Buying a home when you have, say, $25,000 of student debt to pay off may seem like a foolish choice—and for some, it may be.

However, with mortgage rates as slow as they are and rent prices continuing to climb in most major metro areas, it may be to your long-term advantage to consider buying, even if you don’t have as much to put down as you’d like.

Consider that 30-year mortgages are running as low as 3.09 percent for people with good or excellent credit. That could put the monthly payment on a $300,000 mortgage right around $1,800-$1,900 with taxes and insurance.

Student loan interest rates, depending on the lender, are hovering in the 5.8 to 8.5 percent range—still low enough to not cost a young person a mountain of worry if the principle isn’t too high.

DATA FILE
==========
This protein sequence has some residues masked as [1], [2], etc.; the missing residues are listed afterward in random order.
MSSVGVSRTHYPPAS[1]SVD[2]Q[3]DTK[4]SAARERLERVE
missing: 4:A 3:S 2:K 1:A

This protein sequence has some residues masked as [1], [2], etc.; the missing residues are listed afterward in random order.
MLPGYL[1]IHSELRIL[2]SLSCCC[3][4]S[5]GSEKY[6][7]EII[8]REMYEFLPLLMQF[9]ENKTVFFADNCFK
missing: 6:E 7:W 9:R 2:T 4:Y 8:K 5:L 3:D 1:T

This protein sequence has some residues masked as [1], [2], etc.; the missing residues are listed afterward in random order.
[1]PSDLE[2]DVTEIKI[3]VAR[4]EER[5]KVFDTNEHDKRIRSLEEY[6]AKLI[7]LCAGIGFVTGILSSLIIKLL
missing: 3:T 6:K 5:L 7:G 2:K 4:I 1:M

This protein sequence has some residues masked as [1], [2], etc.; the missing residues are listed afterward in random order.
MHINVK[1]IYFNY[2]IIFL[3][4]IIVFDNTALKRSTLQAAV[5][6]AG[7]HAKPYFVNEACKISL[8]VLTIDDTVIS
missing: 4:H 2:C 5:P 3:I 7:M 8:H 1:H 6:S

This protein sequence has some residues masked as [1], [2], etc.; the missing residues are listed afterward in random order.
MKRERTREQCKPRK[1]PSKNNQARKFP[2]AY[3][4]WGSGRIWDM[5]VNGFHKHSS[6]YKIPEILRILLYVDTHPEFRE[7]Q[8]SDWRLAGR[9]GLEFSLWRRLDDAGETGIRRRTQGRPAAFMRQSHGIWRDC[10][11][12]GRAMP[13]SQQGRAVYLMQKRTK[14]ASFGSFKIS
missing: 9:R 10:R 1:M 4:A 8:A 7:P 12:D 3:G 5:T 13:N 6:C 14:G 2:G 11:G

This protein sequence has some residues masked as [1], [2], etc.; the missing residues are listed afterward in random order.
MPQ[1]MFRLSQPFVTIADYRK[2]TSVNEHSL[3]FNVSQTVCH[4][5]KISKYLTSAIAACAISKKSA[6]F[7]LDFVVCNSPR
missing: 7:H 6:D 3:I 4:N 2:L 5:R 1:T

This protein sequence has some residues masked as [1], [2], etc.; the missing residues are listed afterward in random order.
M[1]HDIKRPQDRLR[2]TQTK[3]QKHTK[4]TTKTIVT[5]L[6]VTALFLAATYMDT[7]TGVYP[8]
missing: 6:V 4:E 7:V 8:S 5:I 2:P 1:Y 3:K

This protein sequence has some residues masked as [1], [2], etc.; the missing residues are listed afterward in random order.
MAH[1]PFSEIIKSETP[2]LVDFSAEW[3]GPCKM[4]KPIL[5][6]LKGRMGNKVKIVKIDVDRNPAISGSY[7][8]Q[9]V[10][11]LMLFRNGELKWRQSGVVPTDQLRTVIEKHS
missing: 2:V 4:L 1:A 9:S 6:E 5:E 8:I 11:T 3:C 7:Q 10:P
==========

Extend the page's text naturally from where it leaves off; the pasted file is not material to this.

Now, add to the lower interest rates the fact that rent prices—though plummeting in major cities like San Francisco and New York—actually are climbing in many of the communities that have traditionally had the cheapest rates. The national rent average for one-bedroom apartment is right around $1,230. If you have a family and are looking for a two- or three-bedroom place, the averages jump by $100 to $400 a month, depending on the community.

For long-term investment value, homes continue to rank near the top of reliable options. And even if student debt worries have scared you off, consider that for a couple hundred extra dollars per month, you could be building equity in a solid investment rather than simply paying someone else for the privilege of living on their property.